Most investment advisors have always considered 401(k) plans to be a retirement investment plan that is far superior to any other form of investment, with generous employer matching contributions alone putting plan participants far ahead. This stance could not have been assailed fifteen years ago. However, times have changed, and within that same fifteen years, investors as well as 401(k) participants have been walloped by not one, but two meltdowns that have shrunk financial assets to an unbearable level. It is only fair to ask whether 401(k) plans can sink retirees, and if so, how to adjust strategies accordingly.
The latest issue to surface is how 401(k) fees can affect the overall health of 401(k) plans.
A recent call to arms came from Robert Hiltonsmith, policy analyst at New York based Demos, a public policy research group, who claims that over forty years, a two wage earner household in the median income group would pay $154,794 in total 401(k) fees, constituting a whopping 30.3% of the ending retirement balance of $509,644. The $154,794 hence becomes forfeited returns.
Brian Reid, Chief Economist of the Investment Company Institute, a trade group, disputed those numbers and pegged the median annual 401(k) fees at $496, or slightly less than $20,000 over forty years.
The Demos assessment is suggesting that 401(k) plans can sink retirees, due to greedy fee gouging, whereas the investment industry is saying not even close.
So, is it true that 401(k) plans can sink retirees? A well informed observer would probably take the position that the real truth most likely lies somewhere in between the two opposing assessments.
Nonetheless, there are disturbing facts coming from another source.
The Government Accountability Office released a report in late May, 2012 that surveyed 1,000 401(k) plan sponsoring companies, with 365 responding, and these are the findings:
- In numerous instances, sponsors of both large and small plans were not aware or grossly underestimated the fees that are deducted from the account of participants, such as transaction and wrap fees, citing the complexity of fee arrangements.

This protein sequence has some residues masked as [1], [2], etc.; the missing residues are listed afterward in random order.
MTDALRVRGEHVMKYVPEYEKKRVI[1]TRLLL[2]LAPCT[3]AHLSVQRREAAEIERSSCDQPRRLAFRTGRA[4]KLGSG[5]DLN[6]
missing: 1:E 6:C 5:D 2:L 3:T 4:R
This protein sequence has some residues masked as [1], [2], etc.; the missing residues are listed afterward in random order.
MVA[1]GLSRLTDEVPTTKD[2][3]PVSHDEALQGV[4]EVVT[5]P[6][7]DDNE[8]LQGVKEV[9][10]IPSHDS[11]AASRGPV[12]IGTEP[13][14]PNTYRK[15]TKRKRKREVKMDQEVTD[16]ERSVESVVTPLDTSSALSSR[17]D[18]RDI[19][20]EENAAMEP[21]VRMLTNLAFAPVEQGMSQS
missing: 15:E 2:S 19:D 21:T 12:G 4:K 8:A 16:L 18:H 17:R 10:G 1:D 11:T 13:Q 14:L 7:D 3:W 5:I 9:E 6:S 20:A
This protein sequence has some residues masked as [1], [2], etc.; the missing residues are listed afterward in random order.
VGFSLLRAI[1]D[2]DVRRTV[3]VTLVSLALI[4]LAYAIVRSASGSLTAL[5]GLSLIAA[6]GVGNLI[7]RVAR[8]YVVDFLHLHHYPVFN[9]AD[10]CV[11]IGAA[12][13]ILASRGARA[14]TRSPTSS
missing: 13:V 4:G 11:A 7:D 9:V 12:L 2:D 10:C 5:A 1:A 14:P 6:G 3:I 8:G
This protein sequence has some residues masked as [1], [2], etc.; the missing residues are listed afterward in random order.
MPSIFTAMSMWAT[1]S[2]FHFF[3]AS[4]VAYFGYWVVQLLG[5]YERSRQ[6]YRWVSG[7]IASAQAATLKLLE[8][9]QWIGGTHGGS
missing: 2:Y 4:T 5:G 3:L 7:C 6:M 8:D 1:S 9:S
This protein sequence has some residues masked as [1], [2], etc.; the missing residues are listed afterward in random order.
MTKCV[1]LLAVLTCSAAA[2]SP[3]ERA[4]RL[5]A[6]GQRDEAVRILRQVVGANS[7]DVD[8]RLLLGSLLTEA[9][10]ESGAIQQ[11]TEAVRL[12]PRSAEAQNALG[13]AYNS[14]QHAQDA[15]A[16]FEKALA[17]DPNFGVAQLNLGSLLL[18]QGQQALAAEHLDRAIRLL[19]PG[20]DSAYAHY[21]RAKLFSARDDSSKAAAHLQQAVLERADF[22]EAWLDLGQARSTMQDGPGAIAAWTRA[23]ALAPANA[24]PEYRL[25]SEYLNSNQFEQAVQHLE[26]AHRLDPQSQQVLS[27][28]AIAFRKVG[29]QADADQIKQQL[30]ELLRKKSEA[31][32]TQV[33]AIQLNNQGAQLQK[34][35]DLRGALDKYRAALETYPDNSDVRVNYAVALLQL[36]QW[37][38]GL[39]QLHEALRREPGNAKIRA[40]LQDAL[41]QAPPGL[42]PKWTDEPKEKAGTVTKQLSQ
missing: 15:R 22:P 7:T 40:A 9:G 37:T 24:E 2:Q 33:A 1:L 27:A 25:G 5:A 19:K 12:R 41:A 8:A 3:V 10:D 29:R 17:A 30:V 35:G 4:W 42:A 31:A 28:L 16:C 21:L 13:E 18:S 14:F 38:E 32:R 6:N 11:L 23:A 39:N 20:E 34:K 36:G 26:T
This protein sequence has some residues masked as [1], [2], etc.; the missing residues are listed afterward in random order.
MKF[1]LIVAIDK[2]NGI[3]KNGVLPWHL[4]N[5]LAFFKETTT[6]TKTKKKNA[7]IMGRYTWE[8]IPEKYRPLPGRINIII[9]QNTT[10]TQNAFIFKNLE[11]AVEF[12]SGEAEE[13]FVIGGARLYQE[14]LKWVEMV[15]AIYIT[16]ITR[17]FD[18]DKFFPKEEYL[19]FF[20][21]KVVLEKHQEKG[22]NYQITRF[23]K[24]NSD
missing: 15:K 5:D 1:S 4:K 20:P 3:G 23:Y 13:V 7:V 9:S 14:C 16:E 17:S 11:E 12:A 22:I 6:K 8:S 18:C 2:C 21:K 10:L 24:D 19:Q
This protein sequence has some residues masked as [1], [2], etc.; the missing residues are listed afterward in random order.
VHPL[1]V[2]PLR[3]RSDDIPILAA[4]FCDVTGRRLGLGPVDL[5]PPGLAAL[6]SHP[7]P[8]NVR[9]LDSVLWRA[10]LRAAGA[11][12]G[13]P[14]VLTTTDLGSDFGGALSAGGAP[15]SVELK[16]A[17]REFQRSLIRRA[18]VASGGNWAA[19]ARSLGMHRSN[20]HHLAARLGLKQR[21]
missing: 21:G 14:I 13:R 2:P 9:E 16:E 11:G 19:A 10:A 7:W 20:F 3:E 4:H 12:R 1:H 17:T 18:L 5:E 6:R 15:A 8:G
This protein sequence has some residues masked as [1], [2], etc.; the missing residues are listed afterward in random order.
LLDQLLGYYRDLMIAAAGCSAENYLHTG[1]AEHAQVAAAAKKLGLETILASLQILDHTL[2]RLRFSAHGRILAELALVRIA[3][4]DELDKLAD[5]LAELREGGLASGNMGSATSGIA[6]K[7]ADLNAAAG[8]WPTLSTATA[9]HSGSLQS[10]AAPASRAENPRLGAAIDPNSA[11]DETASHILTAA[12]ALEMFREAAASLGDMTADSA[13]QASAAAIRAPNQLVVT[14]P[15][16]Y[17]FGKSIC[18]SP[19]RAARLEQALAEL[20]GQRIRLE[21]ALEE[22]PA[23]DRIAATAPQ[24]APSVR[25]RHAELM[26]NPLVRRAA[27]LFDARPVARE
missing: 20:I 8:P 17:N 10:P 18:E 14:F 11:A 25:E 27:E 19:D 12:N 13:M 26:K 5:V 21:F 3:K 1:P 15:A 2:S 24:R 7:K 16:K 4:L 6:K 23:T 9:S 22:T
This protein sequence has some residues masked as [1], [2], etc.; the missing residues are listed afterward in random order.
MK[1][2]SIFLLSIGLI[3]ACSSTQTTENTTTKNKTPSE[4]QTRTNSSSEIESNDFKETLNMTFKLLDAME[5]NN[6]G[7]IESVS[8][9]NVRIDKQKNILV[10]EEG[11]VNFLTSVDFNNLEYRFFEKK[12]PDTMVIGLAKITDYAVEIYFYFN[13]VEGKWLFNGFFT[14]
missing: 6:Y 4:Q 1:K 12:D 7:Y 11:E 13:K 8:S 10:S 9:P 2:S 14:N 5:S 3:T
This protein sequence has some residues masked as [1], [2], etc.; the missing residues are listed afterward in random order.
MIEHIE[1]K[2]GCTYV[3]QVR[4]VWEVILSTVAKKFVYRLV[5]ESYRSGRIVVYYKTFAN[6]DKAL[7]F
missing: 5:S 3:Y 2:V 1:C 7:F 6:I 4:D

- Record keeping fees are generally expressed as a percentage of fund assets, ranging from 0.01% to 3.7%, but as assets increase, the amount also increases, even as the level of service remains the same.
- In 73% of 401(k) plans, participants paid 100% of transaction costs and are billed directly.
- 85% of plans hire investment consultants whose consulting and advisory fees of 0.01% to 3.4% are paid by 77% of participants.
- Revenue sharing is an obscure concept not understood by most sponsors, leading some to pay high fees under this arrangement then passing them on to participants.
- Small plans with under 50 participants suffered the highest record keeping fees, at 1.33%, compared to an average of 0.15% for plans with more than 500 participants.
Of major concern is the fact that plan sponsors are more concerned about how much they have to pay and much less concerned about how much participants have to pay, although resources are available for comparison purposes, such as the U.S. Department of Labor, or Morningstar and Brightscope, which provide 401(k) fee data.
Help is on the way with the U.S. Labor Department requiring extensive fee disclosure starting on July 1, 2012; however, it is highly advisable for 401(k) plan participants to do their own research by scrutinizing the Account Statement, Summary Plan Description, and the plan’s Annual Report.
The sad truth is, a good portion of participants do not have any control over the administration of 401(k) plans, nor can they have any say over what fees they are responsible for.
The only option that participants have is to only contribute enough to secure matching employer contributions, if such are offered, and put the rest into IRAs or Roth IRAs as applicable, possibly using index funds with the lowest possible costs as the investment vehicle of choice.
Avoid the middleman.
With the two meltdowns that have occurred in the past 15 years significantly shrinking assets and possibly still maintaining that trend into the future, all those extraneous fees can further reduce the balance, and the possibility that 401(k) plans can sink retirees is starting to become an enduring reality.